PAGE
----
The 2013 session of the California Legislature is nearly four months old, having begun in early December, and lawmakers have done little to earn their salaries and living expense checks.
They've been occupying their - really, our - time with mostly pointless "hearings" on their pet causes and, in the Senate, with a series of lectures from the podium on various topics.
Production of legislation has been scant to the point of near invisibility. But the legislative leadership is fast-tracking a couple of bills, and therein lies a tale.
One measure, Senate Bill 140 by Sen. Mark Leno, D-San Francisco, would appropriate $24 million to accelerate the state Department of Justice's program of seizing weapons from felons and mentally ill people who, by law, cannot possess them.
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The DOJ has a list of nearly 19,000 such people who possess close to 40,000 firearms, and it grows daily - faster than the department's agents can find and remove the weapons. The problem was being ignored until the Legislature staged a hearing on writing new gun control laws and DOJ representatives complained about a lack of money.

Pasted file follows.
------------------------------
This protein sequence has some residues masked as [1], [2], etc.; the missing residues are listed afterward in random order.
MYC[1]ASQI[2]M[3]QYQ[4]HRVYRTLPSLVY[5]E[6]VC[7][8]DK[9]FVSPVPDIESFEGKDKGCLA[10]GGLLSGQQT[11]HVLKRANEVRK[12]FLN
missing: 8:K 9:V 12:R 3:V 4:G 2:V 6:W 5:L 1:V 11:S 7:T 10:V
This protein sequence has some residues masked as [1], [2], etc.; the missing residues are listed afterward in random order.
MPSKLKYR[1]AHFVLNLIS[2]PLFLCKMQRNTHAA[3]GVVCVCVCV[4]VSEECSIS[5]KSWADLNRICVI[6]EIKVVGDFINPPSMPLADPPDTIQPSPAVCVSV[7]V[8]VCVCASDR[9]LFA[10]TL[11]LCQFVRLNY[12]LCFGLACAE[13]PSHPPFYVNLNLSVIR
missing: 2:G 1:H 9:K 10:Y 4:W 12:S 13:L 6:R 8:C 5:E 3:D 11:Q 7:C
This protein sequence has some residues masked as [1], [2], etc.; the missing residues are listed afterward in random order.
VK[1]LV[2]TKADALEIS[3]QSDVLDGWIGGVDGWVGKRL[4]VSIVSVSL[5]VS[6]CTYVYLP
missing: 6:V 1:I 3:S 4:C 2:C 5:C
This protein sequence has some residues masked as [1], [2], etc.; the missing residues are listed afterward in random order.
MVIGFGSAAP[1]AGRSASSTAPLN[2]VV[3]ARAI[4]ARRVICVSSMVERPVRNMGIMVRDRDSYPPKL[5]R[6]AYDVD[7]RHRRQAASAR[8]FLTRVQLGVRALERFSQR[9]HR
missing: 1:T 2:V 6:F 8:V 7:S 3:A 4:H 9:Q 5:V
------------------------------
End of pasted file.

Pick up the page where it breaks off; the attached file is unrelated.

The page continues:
Obviously, it would be embarrassing for the Legislature to write new gun laws when it wasn't appropriating enough money to enforce those already on the books. So the Leno bill was quickly drafted and whisked through the Senate.
SB 140 awaits action in the Assembly, but pro-gun groups are complaining that the $24 million would come from fees on legitimate gun purchasers that are supposed to pay for their background checks.
Diverting those fees into rounding up illicit guns may - or may not - be legal, but it's certainly a questionable practice.
Meanwhile, Assembly Speaker John A. Pérez is fast-tracking a bill to appropriate $2 million to Secretary of State Debra Bowen's office to clear up a backlog of business filings - legislation sparked by a Bee story describing chronic delays in processing business paperwork.
That sounds responsive until one looks at the recent history of the situation. A year and a half ago, Pérez announced, with great fanfare, that the Assembly was shifting $1.2 million from its own budget to speed up processing of business filings, and Bowen declared - wrongly, as it turned out - that the money would erase the backlog.
Meanwhile, however, the Legislature has diverted more than $20 million in business filing fees into the general fund in the last three years to close the state's chronic budget deficit while slashing the budget item for processing "filings and registrations" from $52 million in 2011-12 to $46.4 million this year.
Bottom line: The Perez bill would "solve" a problem that the Legislature itself created by playing budget games - much like it did with the DOJ's gun seizure program.
That's not achievement.